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Adobe data breach settlement pays $1 million to 15 states

Adobe agreed to pay several states a total of $1 million and agreed to new compliance measures as part of a settlement over the company's 2013 data breach.

Adobe Systems agreed to a settlement regarding its 2013 data breach that will pay a total of $1 million to 15 state attorneys general and require the software company to implement new security practices.

The 15 states that participated in the Adobe data breach investigation and settlement include Arkansas, Connecticut, Illinois, Indiana, Kentucky, Maryland, Massachusetts, Minnesota, Mississippi, Missouri, North Carolina, Ohio, Oregon, Pennsylvania and Vermont. The Ohio State Attorney General's Office, which announced the settlement Thursday, said the multistate investigation explored "whether Adobe had used reasonable measures to protect its systems from an attack or immediately detect an attack."

The September 2013 Adobe data breach exposed millions of customer names, addresses, telephone numbers, e-mail addresses and usernames, as well as encrypted passwords and credit card information. The software company detected an intrusion on its network and alerted customers as well as initiated a forced password reset for affected customer accounts. The 38 million customers believed to have been affected by the breach included 534,000 residents of the 15 states involved in the settlement.

While the multistate investigation determined Adobe was able to stop the attacker from decrypting the credit card and password information on its servers, the attorneys general concluded the software company was in violation of state consumer protection and personal information safeguard statutes. "Adobe did not employ reasonable security measures to protect its systems and personal information on them from an attack that originated at the public-facing server," according to the Assurance of Voluntary Compliance order included in the settlement. "In the Attorneys General's view, the risk of unauthorized access through the public-facing server was reasonably foreseeable."

The compliance agreement includes several disputes between Adobe and the states. The attorneys general claimed that "a limited number of unencrypted passwords may have been stolen as well," though it did not provide further details. Adobe, however, stated its investigation that it "found no evidence that decrypted payment card numbers were ever exfiltrated from its systems."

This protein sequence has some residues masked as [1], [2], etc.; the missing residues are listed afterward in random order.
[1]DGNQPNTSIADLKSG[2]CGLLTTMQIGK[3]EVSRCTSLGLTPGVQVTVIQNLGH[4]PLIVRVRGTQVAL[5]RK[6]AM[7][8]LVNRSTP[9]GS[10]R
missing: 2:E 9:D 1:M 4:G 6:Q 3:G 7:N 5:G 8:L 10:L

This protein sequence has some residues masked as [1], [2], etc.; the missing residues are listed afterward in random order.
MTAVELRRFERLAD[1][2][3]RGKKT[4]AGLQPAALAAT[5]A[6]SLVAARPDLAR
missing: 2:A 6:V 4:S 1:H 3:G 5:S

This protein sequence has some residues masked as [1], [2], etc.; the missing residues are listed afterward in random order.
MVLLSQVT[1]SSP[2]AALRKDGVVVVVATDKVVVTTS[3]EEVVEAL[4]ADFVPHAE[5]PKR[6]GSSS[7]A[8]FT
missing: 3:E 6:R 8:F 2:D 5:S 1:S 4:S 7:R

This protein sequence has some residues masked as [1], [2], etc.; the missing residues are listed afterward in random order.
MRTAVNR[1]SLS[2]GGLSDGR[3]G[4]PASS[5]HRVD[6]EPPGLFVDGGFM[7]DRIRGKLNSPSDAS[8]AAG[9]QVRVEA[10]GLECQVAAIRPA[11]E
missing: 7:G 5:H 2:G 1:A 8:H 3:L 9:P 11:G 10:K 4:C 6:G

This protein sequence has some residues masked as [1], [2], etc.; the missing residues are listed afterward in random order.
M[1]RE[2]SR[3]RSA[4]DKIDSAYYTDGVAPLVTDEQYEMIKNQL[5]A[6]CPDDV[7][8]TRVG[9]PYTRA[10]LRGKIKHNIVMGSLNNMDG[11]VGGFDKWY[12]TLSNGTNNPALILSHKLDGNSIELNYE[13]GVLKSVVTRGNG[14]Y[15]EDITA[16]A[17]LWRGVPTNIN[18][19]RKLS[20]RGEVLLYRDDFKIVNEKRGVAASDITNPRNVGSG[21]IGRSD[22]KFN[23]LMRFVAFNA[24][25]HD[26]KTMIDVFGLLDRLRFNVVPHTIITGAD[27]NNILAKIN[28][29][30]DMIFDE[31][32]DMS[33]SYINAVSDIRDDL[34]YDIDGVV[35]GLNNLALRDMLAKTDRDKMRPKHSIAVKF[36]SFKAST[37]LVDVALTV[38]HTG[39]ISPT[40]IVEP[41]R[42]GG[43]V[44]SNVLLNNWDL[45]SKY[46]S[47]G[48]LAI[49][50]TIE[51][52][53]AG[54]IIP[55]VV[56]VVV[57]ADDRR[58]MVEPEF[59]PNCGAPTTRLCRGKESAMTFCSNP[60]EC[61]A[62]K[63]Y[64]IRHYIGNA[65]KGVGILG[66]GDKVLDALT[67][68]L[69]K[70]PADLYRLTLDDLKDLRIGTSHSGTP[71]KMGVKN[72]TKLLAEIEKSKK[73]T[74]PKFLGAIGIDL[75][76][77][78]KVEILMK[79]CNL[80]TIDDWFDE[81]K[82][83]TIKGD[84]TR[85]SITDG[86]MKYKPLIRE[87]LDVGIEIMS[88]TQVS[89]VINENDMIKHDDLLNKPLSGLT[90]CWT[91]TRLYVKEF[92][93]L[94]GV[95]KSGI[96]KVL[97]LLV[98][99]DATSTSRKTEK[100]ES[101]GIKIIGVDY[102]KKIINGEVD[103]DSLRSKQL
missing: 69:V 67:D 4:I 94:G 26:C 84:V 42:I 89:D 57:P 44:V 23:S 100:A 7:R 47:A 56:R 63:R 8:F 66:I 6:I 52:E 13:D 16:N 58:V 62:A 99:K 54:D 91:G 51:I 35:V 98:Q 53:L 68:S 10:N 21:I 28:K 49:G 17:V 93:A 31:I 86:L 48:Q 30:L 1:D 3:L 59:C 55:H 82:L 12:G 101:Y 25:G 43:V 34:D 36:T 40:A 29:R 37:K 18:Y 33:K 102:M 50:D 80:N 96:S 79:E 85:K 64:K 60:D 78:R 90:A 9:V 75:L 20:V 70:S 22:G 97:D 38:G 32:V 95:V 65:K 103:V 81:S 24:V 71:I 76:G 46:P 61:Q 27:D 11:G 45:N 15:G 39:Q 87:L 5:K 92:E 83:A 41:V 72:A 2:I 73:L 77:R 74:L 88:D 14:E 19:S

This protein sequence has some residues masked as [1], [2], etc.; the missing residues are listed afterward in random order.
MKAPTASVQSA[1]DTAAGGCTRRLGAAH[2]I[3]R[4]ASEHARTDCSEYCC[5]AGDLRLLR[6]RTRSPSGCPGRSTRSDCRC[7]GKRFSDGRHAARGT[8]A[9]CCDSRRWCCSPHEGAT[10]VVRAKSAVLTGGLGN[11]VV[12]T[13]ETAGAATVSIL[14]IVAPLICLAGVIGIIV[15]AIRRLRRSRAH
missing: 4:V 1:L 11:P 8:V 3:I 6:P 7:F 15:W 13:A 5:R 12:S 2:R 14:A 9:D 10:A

In the compliance agreement, Adobe said it had already taken several steps to improve security following the breach, including enforcing two-factor authentication on the affected servers, removing encrypted customer passwords from those servers, setting up additional network monitoring sensors and alerts, and implementing tokenization for all payment card numbers. While Adobe denied the claims of the attorneys general regarding inadequate security measures, the company agreed to several assurances, including compliance with several state consumer protection and personal information safeguard statutes; timely notification of both residents and the attorneys general's offices in the event of future breaches; and conducting reviews of information security policies and procedures at least twice each year.

In addition, Adobe agreed to provide an audit report to the office of the Connecticut attorney general that will be prepared by an independent third-party auditor. The audit must be conducted within the next four months, and if any security deficiencies are discovered, Adobe must take "corrective action within a reasonable time frame." Adobe also pledged to perform ongoing risk assessments and penetration testing and create an alert system that will notify the company if "its exfiltration reporting sources are not operating normally."

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